Cover of Senate Tax Reform Bill


The big news of the day is that Schweitzer announced they will be opening November 18th – so that’s got me pretty excited. Also exciting is that, yesterday, the Senate Finance Committee released a proposed tax reform bill called the Tax Cuts and Jobs Act.

The Senate bill contains many of the same proposals as last week’s House bill – but also has some noteworthy differences. For example, while the House bill creates four income tax brackets for individuals, the Senate bill provides for a seven-bracket system, with tax rates of 10%, 12%, 22.5%, 25%, 32.5%, 35%, and 38.5%.

The standard deduction in the Senate bill would become $12,000 for single taxpayers, $24,000 for married couples, and $18,000 for head-of-household filers. The child tax credit would become $1,650 and would be modified to allow a $500 nonrefundable credit for qualifying dependents other than qualifying children. Also, the Senate bill keeps the adoption credit.

While the House bill would allow a deduction for state and local real property taxes up to $10,000, the Senate bill eliminates the deduction for all state and local taxes. However, the Senate bill would keep the current deduction for medical expenses that exceed 10% of a taxpayer’s adjusted gross income. Also, the Senate bill would retain the current limit of $1 million of acquisition debt for the mortgage interest deduction, but it would nix the deduction for interest on home equity indebtedness.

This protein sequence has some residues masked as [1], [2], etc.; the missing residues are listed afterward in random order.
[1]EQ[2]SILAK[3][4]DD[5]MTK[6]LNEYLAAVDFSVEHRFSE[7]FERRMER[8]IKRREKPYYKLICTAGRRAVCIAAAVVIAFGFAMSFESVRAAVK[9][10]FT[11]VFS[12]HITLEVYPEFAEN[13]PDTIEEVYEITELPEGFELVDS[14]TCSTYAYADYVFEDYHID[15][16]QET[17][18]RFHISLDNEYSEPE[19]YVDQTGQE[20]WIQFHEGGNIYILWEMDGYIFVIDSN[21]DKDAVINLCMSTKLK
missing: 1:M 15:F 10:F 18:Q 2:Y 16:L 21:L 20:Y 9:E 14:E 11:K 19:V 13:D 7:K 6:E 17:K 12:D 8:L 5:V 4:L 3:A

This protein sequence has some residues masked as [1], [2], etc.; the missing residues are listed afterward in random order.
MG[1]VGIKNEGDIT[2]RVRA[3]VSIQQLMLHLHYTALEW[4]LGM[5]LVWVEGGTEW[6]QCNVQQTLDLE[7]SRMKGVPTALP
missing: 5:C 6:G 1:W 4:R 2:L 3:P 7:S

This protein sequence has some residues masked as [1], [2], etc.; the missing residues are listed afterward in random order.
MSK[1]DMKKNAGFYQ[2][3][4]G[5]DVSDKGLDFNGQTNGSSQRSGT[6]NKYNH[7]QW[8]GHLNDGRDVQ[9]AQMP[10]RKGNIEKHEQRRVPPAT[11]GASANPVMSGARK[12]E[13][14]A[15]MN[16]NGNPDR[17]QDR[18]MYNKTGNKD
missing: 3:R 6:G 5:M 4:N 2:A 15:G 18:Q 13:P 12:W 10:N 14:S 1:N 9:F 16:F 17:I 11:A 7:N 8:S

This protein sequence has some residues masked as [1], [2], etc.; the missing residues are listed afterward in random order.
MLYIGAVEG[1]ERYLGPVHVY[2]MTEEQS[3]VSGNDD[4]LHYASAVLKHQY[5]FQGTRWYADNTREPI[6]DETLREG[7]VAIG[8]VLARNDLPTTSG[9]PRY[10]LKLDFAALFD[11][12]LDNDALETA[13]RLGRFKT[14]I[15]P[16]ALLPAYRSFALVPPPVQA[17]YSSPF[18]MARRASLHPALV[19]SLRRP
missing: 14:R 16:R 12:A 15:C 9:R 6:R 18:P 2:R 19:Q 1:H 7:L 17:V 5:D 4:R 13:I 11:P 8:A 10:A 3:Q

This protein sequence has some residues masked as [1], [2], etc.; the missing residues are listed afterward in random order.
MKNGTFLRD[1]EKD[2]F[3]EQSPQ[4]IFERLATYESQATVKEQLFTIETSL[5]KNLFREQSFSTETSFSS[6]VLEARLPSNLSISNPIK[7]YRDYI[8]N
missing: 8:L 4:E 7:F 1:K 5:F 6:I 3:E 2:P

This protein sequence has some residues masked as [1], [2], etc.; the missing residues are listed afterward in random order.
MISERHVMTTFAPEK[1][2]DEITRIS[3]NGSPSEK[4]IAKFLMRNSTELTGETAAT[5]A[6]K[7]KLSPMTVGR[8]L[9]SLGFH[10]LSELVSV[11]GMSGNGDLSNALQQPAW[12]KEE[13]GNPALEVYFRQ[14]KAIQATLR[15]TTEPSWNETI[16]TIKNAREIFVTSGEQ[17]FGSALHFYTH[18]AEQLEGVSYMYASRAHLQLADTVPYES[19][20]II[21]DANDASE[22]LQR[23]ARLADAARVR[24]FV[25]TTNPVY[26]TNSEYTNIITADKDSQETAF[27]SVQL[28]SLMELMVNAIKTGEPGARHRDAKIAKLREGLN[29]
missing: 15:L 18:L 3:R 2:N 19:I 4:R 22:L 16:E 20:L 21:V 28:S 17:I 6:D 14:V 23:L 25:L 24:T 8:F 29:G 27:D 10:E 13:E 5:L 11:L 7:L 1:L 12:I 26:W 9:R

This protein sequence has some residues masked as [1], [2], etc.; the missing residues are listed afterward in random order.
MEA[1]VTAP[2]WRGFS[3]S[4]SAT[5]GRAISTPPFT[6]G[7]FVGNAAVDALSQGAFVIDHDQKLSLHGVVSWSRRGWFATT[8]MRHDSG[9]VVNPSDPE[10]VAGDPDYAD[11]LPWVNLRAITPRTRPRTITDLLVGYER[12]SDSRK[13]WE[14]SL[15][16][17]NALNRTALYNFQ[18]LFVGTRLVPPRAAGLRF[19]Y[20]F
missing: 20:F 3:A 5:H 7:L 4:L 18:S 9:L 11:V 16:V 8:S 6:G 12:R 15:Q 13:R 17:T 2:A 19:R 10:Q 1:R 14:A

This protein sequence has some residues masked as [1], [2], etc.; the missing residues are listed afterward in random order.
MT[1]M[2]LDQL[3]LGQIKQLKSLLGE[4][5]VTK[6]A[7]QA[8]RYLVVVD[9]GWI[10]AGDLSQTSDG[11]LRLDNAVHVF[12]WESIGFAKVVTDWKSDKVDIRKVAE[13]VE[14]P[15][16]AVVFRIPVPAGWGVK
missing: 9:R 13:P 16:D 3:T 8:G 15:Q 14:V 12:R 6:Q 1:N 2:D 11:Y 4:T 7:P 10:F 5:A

There is no repeal of the estate tax in the Senate bill, but it does double the exemption amount.

For businesses, the Senate bill would allow individuals to deduction 17.4% of “domestic qualified business income” passed through from a partnership, S corporation or sole proprietorship. However, this deduction would not apply to specified services businesses, except for married taxpayers with taxable income of $150,000 or less ($75,000 for singles). For taxpayers who have qualified business income from a partnership or s-corporation, the amount of the deduction would be limited to 50% of the W-2 wages of the taxpayer – which I’m not quite sure I understand entirely because partners in a partnership or LLC are not supposed to receive a W-2.

Lastly, the Senate bill lowers the corporate tax rate to 20% but would delay the rate change until 2019.

So, there is a lot to work out between the two bills before legislation is enacted. Stay tuned!

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